HATCH: Well, I was one of the early ones recommending the constitutional option, is what I call it, because never in the history of this country have we had filibusters or simply majority vote requirements for judges, especially court of appeal judges.

HANNITY: So we can expect that will happen, then? Because you know as soon as the president appoints a conservative justice or somebody that has a strict constructionist point of view, that they're going to try and do what they've been doing and so you will invoke this option?

HATCH: Well, never before in the history of this country has the Supreme Court justice been delayed or stopped by use of the filibuster. Some of them point to — to Fordyce, but he was going to lose up and down. I mean, there was no filibuster there.

They wanted the up and down vote. Johnson withdrew him because he knew he didn't have the votes up and down, even — even an up and down vote, let alone a majority vote.

HANNITY: I think in the case of Clarence Thomas, his logic is impeccable, his writing has been suburb.

HATCH: He has been.

HANNITY: I would like Harry Reid to back up this. What writings specifically is he talking about that he's read? Because this is a personal attack against justice Thomas.

HATCH: Well...

HANNITY: I think he has been one of the best justices we've had. And this is a preemptive strike, because there's a likelihood that the president is going to appoint him chief justice.

HATCH: Well, there's a lot of mythology about Justice Thomas, which is conjured up by many Democrats. And I — I just hope Harry hadn't bought into that, because usually Harry is fair. Usually he will treat people with dignity.

HANNITY: It sounds like you have Tom Daschle Jr. taking over here, Senator Hatch.

HATCH: Well, he's got a rough bunch to manage. There's no question about it.

But you just — you just look at some of Thomas's cases, Term Limits vs. Thornton (ph). Thomas ruled that state term limits for Congress people don't fly.

Or take the MacIntyre case. He basically said something that I think a lot of liberals would agree to, that anonymous campaigning is all right because the Federalist Papers were written by anonymous people.

So take the Fordyce case, where he upheld civil rights and did so in a very substantive, very clear, very articulate opinion. Or you could go, I could go through a whole raft of cases.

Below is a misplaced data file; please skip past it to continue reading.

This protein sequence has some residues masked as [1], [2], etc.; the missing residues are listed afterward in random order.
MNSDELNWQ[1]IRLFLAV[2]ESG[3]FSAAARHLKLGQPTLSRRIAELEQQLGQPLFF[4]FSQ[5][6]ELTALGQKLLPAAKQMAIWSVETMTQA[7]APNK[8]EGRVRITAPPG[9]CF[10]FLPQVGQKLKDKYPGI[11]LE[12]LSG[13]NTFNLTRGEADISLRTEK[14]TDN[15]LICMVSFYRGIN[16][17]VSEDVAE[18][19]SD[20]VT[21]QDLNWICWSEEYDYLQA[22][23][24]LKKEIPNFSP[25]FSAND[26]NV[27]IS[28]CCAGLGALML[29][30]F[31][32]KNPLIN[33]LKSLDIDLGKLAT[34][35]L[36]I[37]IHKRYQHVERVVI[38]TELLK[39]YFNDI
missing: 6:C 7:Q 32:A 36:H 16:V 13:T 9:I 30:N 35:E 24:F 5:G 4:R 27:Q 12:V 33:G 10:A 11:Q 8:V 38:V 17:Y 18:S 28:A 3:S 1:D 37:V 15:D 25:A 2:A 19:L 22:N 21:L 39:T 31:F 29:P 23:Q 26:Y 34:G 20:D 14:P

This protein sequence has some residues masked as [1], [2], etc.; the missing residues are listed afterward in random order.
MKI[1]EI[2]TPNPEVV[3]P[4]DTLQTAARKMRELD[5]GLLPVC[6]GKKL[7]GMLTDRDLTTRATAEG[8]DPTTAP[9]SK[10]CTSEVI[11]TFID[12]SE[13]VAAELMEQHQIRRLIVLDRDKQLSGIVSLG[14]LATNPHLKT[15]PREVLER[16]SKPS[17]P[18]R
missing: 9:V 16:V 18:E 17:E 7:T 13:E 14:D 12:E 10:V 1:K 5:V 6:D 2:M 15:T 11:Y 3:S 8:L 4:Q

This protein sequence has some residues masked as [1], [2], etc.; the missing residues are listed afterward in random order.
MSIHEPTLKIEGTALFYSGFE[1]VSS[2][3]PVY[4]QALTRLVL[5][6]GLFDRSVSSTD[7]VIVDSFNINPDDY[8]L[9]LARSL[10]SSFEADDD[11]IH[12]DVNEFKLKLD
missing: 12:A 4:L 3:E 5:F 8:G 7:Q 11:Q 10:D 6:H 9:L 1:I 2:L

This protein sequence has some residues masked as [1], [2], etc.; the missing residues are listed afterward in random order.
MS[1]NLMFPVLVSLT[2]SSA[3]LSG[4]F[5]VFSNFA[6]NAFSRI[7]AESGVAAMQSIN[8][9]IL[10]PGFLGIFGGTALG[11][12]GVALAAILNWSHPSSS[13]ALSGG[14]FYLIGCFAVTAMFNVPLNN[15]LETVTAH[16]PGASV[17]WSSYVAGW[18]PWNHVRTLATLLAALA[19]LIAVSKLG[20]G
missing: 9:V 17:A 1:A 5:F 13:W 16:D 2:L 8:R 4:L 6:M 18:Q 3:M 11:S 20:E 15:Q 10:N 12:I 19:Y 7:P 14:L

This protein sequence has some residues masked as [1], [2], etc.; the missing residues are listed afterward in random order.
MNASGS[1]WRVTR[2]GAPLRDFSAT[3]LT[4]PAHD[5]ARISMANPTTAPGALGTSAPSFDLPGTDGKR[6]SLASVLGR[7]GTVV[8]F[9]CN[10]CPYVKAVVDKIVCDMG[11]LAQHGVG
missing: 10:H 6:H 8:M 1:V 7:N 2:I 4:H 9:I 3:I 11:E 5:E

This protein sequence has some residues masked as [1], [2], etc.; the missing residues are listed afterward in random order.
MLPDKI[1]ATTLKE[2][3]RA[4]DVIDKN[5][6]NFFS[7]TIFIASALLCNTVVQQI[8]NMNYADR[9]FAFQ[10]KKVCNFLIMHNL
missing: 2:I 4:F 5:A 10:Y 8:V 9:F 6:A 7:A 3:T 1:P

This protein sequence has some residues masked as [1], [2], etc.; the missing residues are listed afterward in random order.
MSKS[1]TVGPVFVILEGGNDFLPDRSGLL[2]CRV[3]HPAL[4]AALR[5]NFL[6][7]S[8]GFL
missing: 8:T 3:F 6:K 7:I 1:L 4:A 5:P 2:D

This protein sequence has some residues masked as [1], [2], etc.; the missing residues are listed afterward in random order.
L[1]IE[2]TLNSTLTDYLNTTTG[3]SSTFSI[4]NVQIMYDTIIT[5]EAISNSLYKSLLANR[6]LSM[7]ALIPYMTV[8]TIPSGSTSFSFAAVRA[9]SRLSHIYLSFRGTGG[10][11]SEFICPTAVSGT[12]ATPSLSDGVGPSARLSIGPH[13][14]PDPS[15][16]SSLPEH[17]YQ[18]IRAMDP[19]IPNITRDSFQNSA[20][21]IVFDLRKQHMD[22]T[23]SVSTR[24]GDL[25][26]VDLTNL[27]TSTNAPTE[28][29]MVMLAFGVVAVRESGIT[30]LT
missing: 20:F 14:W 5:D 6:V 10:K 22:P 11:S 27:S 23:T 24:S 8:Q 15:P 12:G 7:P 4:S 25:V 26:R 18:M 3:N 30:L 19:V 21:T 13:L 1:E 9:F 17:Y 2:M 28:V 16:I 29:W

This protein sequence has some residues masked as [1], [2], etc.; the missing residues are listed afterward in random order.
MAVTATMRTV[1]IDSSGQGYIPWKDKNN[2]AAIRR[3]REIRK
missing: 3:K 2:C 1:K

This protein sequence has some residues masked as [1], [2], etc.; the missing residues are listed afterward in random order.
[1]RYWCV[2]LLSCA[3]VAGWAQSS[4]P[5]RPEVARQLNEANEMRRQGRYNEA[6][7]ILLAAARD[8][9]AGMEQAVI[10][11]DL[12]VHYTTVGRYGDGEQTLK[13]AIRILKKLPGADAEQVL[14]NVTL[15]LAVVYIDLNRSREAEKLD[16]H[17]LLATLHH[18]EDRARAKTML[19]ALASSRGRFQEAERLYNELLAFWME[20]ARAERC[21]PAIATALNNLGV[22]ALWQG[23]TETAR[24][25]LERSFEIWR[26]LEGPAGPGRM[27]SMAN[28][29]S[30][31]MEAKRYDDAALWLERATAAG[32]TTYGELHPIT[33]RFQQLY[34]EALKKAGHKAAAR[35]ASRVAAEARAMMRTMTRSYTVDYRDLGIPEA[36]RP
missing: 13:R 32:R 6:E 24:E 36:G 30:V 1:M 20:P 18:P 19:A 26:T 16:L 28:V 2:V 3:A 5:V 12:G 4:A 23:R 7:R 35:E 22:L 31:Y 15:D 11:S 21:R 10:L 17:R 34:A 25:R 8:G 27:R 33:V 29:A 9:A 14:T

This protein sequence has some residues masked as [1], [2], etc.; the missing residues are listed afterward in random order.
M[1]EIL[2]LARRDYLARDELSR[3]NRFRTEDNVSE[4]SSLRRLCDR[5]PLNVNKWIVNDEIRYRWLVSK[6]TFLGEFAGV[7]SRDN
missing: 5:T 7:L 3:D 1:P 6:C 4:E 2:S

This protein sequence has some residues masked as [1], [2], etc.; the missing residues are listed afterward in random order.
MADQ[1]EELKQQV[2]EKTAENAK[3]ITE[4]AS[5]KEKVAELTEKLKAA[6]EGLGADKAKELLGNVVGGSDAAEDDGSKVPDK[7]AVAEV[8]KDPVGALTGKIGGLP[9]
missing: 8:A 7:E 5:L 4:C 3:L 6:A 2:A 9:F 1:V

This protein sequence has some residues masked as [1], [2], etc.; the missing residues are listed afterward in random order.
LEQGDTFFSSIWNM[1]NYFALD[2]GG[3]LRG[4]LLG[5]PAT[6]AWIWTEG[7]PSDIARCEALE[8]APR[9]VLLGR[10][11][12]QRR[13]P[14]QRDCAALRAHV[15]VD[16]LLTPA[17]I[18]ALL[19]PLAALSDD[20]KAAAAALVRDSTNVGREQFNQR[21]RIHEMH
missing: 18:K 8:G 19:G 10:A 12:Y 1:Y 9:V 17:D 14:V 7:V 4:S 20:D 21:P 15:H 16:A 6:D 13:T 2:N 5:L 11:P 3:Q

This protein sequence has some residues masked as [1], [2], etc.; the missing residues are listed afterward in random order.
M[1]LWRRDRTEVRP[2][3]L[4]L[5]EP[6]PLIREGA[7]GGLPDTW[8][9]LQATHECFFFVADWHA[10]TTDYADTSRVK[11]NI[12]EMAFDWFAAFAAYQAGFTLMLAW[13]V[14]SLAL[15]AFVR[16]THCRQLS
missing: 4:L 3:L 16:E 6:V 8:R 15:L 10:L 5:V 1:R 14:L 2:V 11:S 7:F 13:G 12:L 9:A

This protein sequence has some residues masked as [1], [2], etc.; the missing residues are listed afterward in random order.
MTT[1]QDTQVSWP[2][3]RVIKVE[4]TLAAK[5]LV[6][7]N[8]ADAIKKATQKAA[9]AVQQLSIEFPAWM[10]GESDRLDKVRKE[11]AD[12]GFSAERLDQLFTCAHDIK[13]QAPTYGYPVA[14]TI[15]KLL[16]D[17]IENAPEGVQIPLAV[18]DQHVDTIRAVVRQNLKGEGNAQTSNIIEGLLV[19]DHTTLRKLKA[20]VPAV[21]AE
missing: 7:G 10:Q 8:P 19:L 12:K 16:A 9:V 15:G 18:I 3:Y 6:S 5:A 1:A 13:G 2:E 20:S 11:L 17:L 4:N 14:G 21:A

So I don't think Harry has really considered it very well and I think he may have bought into some of the — what I call bullcorns spread around by those who just nail Thomas and never will find anything good about him.

HANNITY: it's not very promising in terms of — they speak game of bipartisan but already he's on the attack, the way I look at it.

Let me ask you this. He also is invoking your name in terms of, did Bill Clinton — or he's quoting you had written in yourself autobiography that Bill Clinton sought to consult with you before choosing nominees, in the case of Ruth Bader Ginsberg and Steven Breyer, and that they picked them over more ideological choices, considering how left they have turned out to be?

HATCH: Well, he certainly consulted with me, certainly called me and said, "Look, I'm thinking of such and such and such and such."

I think President Bush will do the same to hopefully Harry Reid and Senator Leahy. But that doesn't mean that I picked them. On the other hand, I did...

HANNITY: Yes, but did you support —

HATCH: Oh, yes, I did — oh, yes, I did recommend. Well, he had about 10 of them there, and frankly, most of them were very, very tough ideologues.

And I was very honest with him. The ones that he wanted, that he had a preference for, I told him, I said, they might make it but there might be blood on the floor. You don't want that type of a battle. And I did recommend Breyer and Ginsberg as possible alternatives.

COLMES: I'm glad he consulted. Hope President Bush does the same.

HATCH: They did, and I think Bush will do.

COLMES: Thank much very, Senator Hatch, for being with us.